dying gracefullyI read the quote on my candle that says:

“Grace. How you climb up the mountain is just as important as how you get down the mountain, and, so it is with life, which for many of us becomes one big gigantic test followed by one big gigantic lesson. In the end, it all comes down to one word, grace. It’s how you accept winning and losing, good luck and bad luck, the darkness and the light.”*

Not everyone dies with peace and grace. I have many memories from nursing visits that have been punctuated with someone’s suffering, and another’s anger, and families’ aching loss. Today, though, was the anniversary of a truly beautiful death, and I sometimes go over in my mind what makes some deaths so indescribably special. For some, it has been the sweeping expressions of love: visions of a sister singing softly to her dying brother, a mother gently washing her daughter, a husband tenderly lifting his wife to lay beside her. For others, it’s part of an uncanny knowing as time was running out, a dying person’s ability to encircle the loved ones around their bedside, at just the right moment, giving the gift of a peaceful death to those who continue breathing.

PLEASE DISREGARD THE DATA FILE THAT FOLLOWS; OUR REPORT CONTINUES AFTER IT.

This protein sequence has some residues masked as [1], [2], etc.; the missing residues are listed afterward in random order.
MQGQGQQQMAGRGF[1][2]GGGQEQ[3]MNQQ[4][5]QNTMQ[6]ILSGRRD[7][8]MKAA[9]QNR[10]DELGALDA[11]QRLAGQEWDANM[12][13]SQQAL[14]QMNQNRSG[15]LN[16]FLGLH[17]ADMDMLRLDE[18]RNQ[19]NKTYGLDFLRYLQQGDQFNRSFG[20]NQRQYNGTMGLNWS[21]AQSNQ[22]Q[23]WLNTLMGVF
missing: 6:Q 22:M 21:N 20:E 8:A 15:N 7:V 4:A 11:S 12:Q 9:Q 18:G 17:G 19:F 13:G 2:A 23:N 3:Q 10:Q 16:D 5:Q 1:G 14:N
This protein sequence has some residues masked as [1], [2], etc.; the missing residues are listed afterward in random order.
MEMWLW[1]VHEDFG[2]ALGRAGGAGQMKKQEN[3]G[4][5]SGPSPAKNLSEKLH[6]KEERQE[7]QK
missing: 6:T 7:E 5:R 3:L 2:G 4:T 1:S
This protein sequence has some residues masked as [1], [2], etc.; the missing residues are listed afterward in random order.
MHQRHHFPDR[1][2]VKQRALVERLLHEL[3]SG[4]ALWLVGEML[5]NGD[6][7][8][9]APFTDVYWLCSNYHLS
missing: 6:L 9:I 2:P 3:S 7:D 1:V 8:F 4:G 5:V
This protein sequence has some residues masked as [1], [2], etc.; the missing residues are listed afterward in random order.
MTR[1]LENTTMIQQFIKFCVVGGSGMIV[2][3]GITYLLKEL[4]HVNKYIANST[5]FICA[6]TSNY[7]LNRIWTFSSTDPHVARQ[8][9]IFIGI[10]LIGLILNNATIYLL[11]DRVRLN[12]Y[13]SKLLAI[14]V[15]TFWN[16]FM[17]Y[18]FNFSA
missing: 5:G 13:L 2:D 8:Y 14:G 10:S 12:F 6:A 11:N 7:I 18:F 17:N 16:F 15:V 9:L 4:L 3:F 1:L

A common theme, at every beautiful death I have witnessed, is the lonesome sojourner’s willingness to accept the reality that they are dying, and their desire to diminish the suffering of the loved ones left behind. For some, it’s heard in the wistful “goodbye”, the whispered “I love you”, the tearful “I will miss you”. For others, it is the graceful slipping away, the quiet acquiescence of a dying person’s final hours.

I know it is a hope we all share, when our time comes, to be able to leave this life with grace.

I am thankful for those who have shown me in their life’s ebb just how it is done.

*philosophy box

About Amy Getter

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